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« Reply #11 on: March 12, 2009, 07:27:05 AM »

ok awesome....time to start looking!  now this eliminates the need for the modulite system correct?
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« Reply #12 on: March 12, 2009, 07:38:49 AM »

You will not need the module.  You will need 4 of the MCI relays (5 if you need to do the brakes). 

If Craig's site is down, drop me a note (jim at rvasfetysystems dot com) or give me a call (three zero three 478 -3501) and I will email you a PDF of his diagram.

Jim
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Jim Shepherd
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« Reply #13 on: March 12, 2009, 08:01:04 AM »

Give Luke at US Coach a call.  He's about an hour south of you, in Vineland.  He might have some in stock. (856) 794-3104

IMO, you will be better off making however many phone calls you need to track down a local supply of 24-volt relays than to try to MacGyver the Draw-Tite module.  You can't simply use resistors, as you've discovered, because the amount of current the module draws varies depending on which lamps are operating.

In an emergency, you can try substituting cheap 12-volt relays for the 24-volt items, but leave out the marker light circuit (so no night driving).  The 12-volt coils in the relays will work on 24 volts for a while, but then they will burn out.  Since neither the turn signals nor the brake lights are on full-time, you might get away with this for a few days.  Buy a couple of spares, and check the assembly frequently to make sure the relays have not melted or are otherwise presenting a fire hazard (the 12-volt coils will overheat on 24 volts).

When you find the correct 24-volt relays, simply replace the 12-volt ones -- you'll likely use female spades to connect to the relay terminals, so it's plug-and-play.

-Sean
http://OurOdyssey.BlogSpot.com
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« Reply #14 on: March 12, 2009, 08:08:11 AM »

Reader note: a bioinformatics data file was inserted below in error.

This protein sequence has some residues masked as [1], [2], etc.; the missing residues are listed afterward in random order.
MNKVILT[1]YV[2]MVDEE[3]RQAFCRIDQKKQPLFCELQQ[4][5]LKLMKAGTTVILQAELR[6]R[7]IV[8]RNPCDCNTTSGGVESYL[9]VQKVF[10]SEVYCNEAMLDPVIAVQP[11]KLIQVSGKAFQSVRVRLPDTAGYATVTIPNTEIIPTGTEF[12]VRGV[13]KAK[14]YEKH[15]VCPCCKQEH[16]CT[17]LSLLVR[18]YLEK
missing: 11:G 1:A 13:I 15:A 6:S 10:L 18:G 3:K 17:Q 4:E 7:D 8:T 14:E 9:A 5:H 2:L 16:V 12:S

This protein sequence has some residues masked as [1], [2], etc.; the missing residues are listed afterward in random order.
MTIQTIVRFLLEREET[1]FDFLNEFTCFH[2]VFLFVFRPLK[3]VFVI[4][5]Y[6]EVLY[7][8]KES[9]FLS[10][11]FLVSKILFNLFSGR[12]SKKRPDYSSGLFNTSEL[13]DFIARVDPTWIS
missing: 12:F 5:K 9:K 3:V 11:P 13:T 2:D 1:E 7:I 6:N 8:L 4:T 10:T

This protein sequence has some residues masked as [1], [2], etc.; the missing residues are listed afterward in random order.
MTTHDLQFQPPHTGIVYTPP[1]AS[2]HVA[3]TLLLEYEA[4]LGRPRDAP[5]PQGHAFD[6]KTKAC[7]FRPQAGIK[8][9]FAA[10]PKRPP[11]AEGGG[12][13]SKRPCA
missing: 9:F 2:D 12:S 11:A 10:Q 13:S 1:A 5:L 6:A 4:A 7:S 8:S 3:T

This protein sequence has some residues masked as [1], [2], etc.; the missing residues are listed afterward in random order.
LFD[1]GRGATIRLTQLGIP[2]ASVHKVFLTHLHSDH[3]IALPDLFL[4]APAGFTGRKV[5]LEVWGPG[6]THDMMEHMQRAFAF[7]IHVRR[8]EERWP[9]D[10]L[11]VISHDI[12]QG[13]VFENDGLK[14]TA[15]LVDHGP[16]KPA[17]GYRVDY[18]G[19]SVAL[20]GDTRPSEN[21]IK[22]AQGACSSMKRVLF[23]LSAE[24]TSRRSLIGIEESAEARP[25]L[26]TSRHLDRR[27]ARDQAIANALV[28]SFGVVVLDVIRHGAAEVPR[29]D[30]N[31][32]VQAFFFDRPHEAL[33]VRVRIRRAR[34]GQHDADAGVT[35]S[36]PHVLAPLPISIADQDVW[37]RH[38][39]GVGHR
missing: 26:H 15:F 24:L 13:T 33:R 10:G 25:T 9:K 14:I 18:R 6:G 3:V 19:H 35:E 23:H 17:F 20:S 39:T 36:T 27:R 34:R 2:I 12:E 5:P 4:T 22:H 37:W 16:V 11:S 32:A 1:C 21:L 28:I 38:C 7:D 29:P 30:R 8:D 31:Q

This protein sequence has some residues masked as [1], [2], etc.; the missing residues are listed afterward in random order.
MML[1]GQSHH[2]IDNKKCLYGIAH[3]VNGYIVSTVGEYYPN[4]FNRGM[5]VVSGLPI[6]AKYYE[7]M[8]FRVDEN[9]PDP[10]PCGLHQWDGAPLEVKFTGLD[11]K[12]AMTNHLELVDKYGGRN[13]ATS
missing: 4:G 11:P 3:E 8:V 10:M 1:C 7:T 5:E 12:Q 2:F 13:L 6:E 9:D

You can use 12 volt relays if you place a resistor in series with one of the relay coil wires.

Then the only thing you will need is a long wire to get 12 volts tapped from your battery box back to the relay unit.
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« Reply #15 on: March 12, 2009, 08:28:08 AM »

I use the Modulite, but my lighting is all 12 volt.  My battery compartment is directly in front of the engine so I was able to pick up a 12 volt feed in there even though my bus is primarily 24 volt.  I did have a problem with the Modulite not working last year and ran out to get another one, but it did the same thing.  Someone had reversed the connections to one of the llights in the bus.  We fixed that and now I have an extra Modulite.

Now, on an MCI you don't have 12 volt lighting and probably no easy way to get 12 volt power to a Modulite so I recommedn you build your own converter as recommended.
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Sean
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« Reply #16 on: March 12, 2009, 08:57:12 AM »

You can use 12 volt relays if you place a resistor in series with one of the relay coil wires.


Dave is right, but I suspect the resistor you need will be just as hard to find as the correct relay.